Cabernet Franc, a black-skinned French wine grape variety, has earned its place as a key player in the world of wine. It thrives in numerous wine-producing regions globally, making its mark in the Loire Valley and standing as the third grape of Bordeaux blends. This versatile grape has even contributed genetically, being one of the parent grapes of Cabernet Sauvignon, alongside Sauvignon Blanc.
Cabernet Franc wines are celebrated for their delicate and aromatic nature, especially when young. They share some similarities with Cabernet Sauvignon but are distinguished by a distinctive green, vegetal note that ranges from leafy and garrigue to green bell pepper. This unique characteristic has occasionally led wine enthusiasts to mistake Cabernet Franc for unripe Cabernet Sauvignon or even Carmenère.
In regions with cooler climates, Cabernet Franc exhibits notes of graphite and red licorice, while warmer climates bring out cigar and leather aromas. When used in ice wines, Cabernet Franc showcases intense flavors of strawberry. When blended with other varieties, it imparts herbaceous accents of tobacco and dark spice, contributing to a smoother and rounder mouthfeel.
In the vineyard, Cabernet Franc is known for its hardiness. It ripens relatively early in the growing season, reducing the risk of adverse weather conditions affecting the crop. This resilience makes it a valuable “insurance” grape, capable of delivering good yields when properly managed. However, Cabernet Franc vines are susceptible to the Leaf Roll virus, particularly in old vines, which can reduce yields and color compound production in grape skins.
Cabernet Franc’s popularity has led to its cultivation in various regions worldwide. France leads the way with over 30,000 hectares of Cabernet Franc reported in 2016. It thrives in the Libournais region of Bordeaux, particularly in Pomerol and Saint-Émilion, giving rise to esteemed wines like Cheval Blanc and Ausone.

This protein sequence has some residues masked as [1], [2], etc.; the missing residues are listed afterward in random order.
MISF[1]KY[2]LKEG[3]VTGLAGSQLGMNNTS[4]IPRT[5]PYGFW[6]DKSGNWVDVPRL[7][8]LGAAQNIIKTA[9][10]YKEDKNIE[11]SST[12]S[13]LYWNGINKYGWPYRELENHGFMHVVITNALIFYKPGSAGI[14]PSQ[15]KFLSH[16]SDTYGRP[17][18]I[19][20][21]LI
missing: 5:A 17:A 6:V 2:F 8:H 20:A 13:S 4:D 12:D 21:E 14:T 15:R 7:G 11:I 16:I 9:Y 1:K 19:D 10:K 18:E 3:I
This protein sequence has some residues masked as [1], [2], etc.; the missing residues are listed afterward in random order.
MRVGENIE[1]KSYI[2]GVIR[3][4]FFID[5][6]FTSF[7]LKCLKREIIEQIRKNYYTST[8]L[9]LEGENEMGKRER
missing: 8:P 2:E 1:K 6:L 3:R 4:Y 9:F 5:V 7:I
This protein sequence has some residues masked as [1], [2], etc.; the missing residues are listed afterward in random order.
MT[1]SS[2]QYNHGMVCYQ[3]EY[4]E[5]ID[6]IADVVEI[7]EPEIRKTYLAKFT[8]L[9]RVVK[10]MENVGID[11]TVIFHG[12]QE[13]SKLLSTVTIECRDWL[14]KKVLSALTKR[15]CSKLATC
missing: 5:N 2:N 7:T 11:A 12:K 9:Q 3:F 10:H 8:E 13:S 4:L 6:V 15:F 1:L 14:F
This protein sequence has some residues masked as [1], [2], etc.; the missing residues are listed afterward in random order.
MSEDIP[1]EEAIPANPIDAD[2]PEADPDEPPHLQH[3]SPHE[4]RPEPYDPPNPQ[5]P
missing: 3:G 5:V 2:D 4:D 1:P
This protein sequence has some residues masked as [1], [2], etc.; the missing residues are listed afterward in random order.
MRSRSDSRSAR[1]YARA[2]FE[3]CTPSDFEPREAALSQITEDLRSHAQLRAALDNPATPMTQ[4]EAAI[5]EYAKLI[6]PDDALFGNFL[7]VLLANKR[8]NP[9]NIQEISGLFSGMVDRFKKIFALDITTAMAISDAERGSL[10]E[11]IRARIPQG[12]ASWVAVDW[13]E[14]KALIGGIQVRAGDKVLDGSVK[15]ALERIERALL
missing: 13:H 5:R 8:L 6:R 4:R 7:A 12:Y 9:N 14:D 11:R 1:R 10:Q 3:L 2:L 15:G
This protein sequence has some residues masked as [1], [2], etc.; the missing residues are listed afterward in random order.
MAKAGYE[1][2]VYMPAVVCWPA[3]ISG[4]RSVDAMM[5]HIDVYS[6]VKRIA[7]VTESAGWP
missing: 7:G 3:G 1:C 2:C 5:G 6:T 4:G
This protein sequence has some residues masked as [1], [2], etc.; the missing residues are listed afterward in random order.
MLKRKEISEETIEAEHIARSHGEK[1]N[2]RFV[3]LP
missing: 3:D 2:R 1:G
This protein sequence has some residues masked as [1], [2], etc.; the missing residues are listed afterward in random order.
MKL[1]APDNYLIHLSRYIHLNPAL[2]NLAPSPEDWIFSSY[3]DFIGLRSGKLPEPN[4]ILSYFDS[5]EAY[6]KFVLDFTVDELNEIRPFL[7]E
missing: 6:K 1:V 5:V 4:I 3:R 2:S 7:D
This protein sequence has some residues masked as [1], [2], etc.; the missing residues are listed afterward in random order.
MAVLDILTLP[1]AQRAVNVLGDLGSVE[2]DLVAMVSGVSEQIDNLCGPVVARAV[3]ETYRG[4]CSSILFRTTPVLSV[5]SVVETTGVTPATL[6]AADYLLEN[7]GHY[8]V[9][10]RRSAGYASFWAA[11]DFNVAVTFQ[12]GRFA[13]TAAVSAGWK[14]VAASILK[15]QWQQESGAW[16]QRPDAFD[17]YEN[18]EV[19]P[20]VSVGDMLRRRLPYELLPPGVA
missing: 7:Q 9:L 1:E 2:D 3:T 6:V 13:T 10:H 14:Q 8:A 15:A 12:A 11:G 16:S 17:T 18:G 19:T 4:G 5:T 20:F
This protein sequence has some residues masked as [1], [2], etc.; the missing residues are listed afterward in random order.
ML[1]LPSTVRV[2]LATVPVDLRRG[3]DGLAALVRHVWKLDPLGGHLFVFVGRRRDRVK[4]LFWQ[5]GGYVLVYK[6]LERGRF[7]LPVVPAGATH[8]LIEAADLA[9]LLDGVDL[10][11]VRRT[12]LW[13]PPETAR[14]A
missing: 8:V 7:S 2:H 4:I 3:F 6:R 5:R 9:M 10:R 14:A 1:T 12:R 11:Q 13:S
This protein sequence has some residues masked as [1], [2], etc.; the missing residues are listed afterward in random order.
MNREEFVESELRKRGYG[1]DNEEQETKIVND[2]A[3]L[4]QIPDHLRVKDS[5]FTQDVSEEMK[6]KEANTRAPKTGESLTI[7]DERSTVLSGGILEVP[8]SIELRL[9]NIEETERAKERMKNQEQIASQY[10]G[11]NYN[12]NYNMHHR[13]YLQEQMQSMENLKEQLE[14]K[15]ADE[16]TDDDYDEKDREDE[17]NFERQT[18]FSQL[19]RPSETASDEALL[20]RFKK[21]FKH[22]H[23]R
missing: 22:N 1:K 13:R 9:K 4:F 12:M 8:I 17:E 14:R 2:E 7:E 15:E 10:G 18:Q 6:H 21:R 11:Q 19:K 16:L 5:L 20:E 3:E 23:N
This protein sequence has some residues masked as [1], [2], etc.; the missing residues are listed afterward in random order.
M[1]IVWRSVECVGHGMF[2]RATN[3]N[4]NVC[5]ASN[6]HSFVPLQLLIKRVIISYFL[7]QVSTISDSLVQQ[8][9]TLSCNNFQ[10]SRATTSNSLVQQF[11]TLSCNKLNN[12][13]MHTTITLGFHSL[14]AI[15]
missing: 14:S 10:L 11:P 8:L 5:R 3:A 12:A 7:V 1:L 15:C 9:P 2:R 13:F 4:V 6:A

In the Loire Valley, regions like Chinon, Saumur, Saumur-Champigny, Bourgueil, and Saint-Nicolas de Bourgeil are bastions of varietal Cabernet Franc wines. These wines are cherished for their aromas of ripe berries and sweet spices. The local name for Cabernet Franc in the Loire Valley is “Breton,” honoring Abbot Breton of Bourgueil Abbey, who popularized the variety in the 17th century.
Beyond France, Cabernet Franc has found a home in Canada, where it is used in both dry red wines and ice wines. In the United States, it thrives in regions like Napa and Sonoma counties in California, as well as in Long Island and Finger Lakes. It also contributes to the production of Bordeaux-style wines in Argentina and Chile.
Cabernet Franc’s journey from its French roots to diverse global regions underscores its adaptability and the unique character it imparts to wines, making it a beloved choice among winemakers and enthusiasts alike.
(0 review)13.50% /
- WS 92
12 bottlesPlease create an account for Free Shipping or Log In.